Roshani Chokshi is a fabulous human. (Okay I added that part of this bio)
Roshani Chokshi is the New York Times bestselling author of THE STAR-TOUCHED QUEEN. Her work has appeared in Strange Horizons, Shimmer, and Book Smugglers. Her short story, “The Star Maiden,” was longlisted for the British Fantasy Science Award.
Gauri, the princess of Bharata, has been taken as a prisoner of war by her kingdom’s enemies. Faced with a future of exile and scorn, Gauri has nothing left to lose. Hope unexpectedly comes in the form of Vikram, the cunning prince of a neighboring land and her sworn enemy kingdom. Unsatisfied with becoming a mere puppet king, Vikram offers Gauri a chance to win back her kingdom in exchange for her battle prowess. Together, they’ll have to set aside their differences and team up to win the Tournament of Wishes – a competition held in a mythical city where the Lord of Wealth promises a wish to the victor.
Reaching the tournament is just the beginning. Once they arrive, danger takes on new shapes: poisonous courtesans and mischievous story birds, a feast of fears and twisted fairy revels. Every which way they turn new trials will test their wit and strength. But what Gauri and Vikram will soon discover is that there’s nothing more dangerous than what they most desire.
Release Date: March 28, 2017
As much as I loved the lush and floral narrative descriptions in The Star-Touched Queen, I’d have to say that I find A Crown of Wishes to be my favorite of the two. Not only has Chokshi one-upped herself, but she has created two snarky characters that leaped off the page and into my heart. Seriously, the banter in this book is spot on. I’ve always wanted to be around people who could give me a verbal sparring match much like Vikram and Gauri have. Plus, who doesn’t love a slow burn romance where the two characters start off with a rocky relationship and end up having feelings for one another? Seriously, that is one of my favorite book tropes and it will never cease to make me happy.
I’d love to pick Chokshi’s brain about all the glorious settings and where she got the idea for the Tournament of Wishes, well, if I’m being honest, the whole story here. It’s delightfully complex and it unfolds in such an organic way that it keeps the reader on their toes. Chokshi also does an excellent job of tying Guari’s story to her sister Maya’s without it being too heavy handed. We are reminded of Maya frequently and how Guari’s sense of self-preservation and determination comes from her relationship with her “lost” sister. Guari is a fierce female bad ass. In a culture where women resided in harams and were regarded largely as property or things to be bartered, it is so awesome that Guari has carved her own lot in life and has grown to be a warrior who loves her country fiercely, she grows so much as a character throughout the novel that I’d have to say she’s my absolute favorite aspect of this story.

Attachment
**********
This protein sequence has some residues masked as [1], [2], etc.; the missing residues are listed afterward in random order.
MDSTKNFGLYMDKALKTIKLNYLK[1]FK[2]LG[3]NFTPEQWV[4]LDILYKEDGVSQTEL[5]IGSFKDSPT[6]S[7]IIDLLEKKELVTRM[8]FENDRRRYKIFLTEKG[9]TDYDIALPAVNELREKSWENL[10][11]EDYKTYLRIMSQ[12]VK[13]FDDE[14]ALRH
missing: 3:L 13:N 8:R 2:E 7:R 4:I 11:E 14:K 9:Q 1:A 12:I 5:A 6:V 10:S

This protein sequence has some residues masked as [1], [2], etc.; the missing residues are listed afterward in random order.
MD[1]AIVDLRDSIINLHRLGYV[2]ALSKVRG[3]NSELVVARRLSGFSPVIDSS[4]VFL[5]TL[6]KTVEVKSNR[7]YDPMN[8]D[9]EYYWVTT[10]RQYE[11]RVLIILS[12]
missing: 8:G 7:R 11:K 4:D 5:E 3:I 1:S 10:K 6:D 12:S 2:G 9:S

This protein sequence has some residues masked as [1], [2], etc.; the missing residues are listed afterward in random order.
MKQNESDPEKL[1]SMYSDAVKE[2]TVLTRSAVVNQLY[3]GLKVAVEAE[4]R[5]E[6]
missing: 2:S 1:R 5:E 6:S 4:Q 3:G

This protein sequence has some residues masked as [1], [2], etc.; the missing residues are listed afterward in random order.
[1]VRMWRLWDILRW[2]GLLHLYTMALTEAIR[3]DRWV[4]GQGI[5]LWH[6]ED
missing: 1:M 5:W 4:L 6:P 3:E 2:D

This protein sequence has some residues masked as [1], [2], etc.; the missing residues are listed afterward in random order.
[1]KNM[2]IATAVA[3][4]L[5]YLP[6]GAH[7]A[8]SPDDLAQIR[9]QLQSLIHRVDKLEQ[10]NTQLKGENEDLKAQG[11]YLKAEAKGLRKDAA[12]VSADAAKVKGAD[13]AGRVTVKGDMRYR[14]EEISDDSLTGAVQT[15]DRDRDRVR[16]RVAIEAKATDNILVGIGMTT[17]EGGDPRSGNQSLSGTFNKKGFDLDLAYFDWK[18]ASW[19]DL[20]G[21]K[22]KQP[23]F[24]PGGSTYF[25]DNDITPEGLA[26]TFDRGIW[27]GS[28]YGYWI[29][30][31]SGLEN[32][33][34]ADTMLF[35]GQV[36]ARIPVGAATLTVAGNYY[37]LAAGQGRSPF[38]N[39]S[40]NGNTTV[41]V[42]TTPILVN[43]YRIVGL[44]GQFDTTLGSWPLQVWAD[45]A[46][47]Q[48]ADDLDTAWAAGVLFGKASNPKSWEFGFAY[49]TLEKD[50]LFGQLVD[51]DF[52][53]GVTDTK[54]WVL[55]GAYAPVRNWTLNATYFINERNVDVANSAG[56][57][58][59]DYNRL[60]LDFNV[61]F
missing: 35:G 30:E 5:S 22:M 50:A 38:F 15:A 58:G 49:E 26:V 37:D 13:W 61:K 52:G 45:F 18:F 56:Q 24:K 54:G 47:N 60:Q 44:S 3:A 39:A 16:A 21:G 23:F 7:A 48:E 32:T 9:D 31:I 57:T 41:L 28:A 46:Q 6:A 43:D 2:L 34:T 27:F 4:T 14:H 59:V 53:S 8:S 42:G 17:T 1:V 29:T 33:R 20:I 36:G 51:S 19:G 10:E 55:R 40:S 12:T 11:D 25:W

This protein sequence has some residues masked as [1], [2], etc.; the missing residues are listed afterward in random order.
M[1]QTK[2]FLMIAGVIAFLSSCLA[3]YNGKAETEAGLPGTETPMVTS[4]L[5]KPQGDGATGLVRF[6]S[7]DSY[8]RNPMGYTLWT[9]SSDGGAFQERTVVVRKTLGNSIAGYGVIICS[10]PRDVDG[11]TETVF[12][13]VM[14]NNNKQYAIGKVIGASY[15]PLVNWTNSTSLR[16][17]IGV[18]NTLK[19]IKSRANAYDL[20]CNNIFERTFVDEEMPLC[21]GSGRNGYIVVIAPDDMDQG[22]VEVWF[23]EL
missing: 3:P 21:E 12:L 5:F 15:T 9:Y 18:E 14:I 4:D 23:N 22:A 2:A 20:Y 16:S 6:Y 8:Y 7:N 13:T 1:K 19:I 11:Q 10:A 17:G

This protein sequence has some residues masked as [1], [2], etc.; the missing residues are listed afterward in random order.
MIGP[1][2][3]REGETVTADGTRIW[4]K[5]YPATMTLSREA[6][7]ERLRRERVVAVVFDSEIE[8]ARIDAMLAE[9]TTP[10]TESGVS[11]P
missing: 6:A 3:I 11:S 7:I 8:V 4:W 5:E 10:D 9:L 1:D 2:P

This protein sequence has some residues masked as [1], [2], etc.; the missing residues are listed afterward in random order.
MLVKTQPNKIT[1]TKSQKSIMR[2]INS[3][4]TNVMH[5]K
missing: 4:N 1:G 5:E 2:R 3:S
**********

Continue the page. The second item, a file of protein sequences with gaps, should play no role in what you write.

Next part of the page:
Be prepared to have a new book boyfriend, everyone, because Vikram is dreamy, witty, a bit of a hopeless romantic, and loves his kingdom as much as Guari loves Bharata. He has a tragic past but has persevered to become a strong person in his own right. Also, his father has a soft spot for injured and damaged animals, which I think is adorable and such a wonderful detail.
I could continue to gush, but let me leave you with some of my favorite quotes:
“A story could break its bones, grow wings, soar out of reach and dive out of sight in the time it took just to draw breath. It meant we were’t walking a cut path. We carved it into existence with every step.”
“Fear was a key that fit every person’s hollow spaces – those things that kept us cold at night and that place where we retreated when no one was looking – and all it could do was unlock what was already there.”
“You could carry a story inside you and hold it up to the light when you needed it the most. You could peer through it, like a fram, and see how it changed your view when you looked out onto the world.”
4.5 Bards to Roshani Chokshi’s sophomore novel, A Crown of Wishes.